The town is overlooked by a 13th-century Moorish castle that sits on a rocky promontory. After all the driving on your pueblos blancos tour, the stroll up to the castle will get the heart pumping. Here for 150 years, during the 14th and 15th centuries, Muslims stood on this castle and stared across at the Christian white town of Olvera which you can still see in the distance today. The village also contains two churches (one of which is gaudy pink and red) and a maze of windy lanes and squares that dribble down the hill.

Unlike many other white villages, some decent food and accommodation options have found their place in Zahara. Some competition has even entered the equation with a number of tapas bars vying for attention from locals and tourists.


People live in some strange places and the inhabitants of Setenil de las Bodegas are literally living under a rock. The village lies along the gorge of Trejo river and the walls of this gorge contain many natural caves. Locals over the years built white facades over the cave entrances and created homes. Cheap to build and cool in summer, they were ideal for storing food pre-refrigeration. They have been dwellings ever since, accumulating in one of the most interesting pueblos blancos in the area.

The name of the town comes from the Latin words ‘septem nihil’ referring to the seven times the Catholic monarchs tried to recapture the town from the Moors. Bodegas reflect the vineyards that Christians introduced after they finally succeeded. In the 1860s an insect infestation destroyed the vines and they never recovered. Its heritage remains in name only.

It’s a great place to stroll the streets and explore the houses that are built into the rock, but like many of the pueblos blancos, it goes to bed early. It’s a very quiet place in the evening, with barely a restaurant open.

Pueblos blancos white villages of andulcia


In the interests of full disclosure, Ronda is not really a village, it’s more of a town. But it is white and it is beautiful.

Sitting on a vertical-sided plateau the town is cut in half by the El Tajo river, which has carved a 100m deep canyon through the rock. A bridge spans the canyon joining the two halves of the town. It’s a stunning setting and no surprise it regularly features on European bucket lists.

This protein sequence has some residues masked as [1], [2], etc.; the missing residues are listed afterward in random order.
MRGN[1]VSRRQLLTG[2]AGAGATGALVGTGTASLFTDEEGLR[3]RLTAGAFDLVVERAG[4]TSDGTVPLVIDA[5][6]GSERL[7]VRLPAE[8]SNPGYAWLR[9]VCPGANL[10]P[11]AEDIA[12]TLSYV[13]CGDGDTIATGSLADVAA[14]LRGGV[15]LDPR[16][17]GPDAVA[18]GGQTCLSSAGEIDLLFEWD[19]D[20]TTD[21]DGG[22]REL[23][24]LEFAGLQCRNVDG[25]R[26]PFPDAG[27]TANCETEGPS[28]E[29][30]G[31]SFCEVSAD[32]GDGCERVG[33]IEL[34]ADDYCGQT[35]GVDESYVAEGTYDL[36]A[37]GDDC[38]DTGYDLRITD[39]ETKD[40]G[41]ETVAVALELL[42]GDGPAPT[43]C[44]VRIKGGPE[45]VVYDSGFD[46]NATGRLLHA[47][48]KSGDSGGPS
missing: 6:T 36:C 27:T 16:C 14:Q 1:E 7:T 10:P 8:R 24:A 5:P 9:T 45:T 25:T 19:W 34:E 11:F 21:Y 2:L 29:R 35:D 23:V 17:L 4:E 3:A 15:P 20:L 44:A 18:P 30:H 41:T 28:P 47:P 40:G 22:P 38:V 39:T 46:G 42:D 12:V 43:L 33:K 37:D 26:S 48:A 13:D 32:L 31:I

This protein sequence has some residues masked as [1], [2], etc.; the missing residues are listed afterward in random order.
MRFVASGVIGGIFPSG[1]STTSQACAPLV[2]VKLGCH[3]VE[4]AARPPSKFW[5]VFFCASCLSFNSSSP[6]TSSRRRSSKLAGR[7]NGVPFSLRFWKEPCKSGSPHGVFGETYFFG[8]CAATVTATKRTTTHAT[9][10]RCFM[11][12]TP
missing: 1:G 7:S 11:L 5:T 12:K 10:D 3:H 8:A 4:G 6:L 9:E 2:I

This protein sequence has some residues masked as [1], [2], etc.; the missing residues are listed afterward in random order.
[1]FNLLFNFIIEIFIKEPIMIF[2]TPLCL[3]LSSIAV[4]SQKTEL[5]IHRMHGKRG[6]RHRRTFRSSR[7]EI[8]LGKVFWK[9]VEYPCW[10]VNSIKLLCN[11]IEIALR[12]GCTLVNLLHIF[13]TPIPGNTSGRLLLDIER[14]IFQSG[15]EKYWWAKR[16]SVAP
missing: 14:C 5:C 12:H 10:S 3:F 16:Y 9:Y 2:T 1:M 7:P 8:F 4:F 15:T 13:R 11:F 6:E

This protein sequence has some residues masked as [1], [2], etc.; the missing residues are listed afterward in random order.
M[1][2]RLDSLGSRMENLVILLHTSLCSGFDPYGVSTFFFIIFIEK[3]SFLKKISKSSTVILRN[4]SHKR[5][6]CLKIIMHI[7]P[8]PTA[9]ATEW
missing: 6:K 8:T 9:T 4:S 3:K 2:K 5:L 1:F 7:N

The old town dates from Islamic times and signs of its Moorish past can still be seen today. The mosque is now a church, the Moorish palace a mansion, and Arab baths lie ruined in the shadows of the gorge. The town also has one of the finest bull rings in the country.

You can easily spend a day exploring all the buildings, hiking up and down the gorge and staring at the sweeping views. Those in the know grab lunch at Casa Maria just outside the southern walls of the town where Maria serves whatever is fresh that day.


Before 2011 Júzcar was just another one of the many pueblos blancos perched over the Rio Genal. Life was slow and the odd visitor came to hike its verdant paths. But in spring of that year, the entire town was painted blue to celebrate the worldwide premiere of the Smurf movie, held in little old Júzcar.

The plan was to paint it white again after the premiere ended. But the blue village had created a mini-sensation and it is estimated 95,000 people had visited over the course of 6 months. The locals smurfed out an opportunity and decided to leave the town blue.

The joy of Júzcar is that, while a bit gimmicky, it’s actually a fun place set in a beautiful location. Large statues of Smurfs and colourful red mushrooms dot the town, murals and cartoons cover the walls, and cute road signs show you the way. Within an hour you will have explored every nook and cranny but what a fun hour it is.

Pueblos blancos white villages of andulcia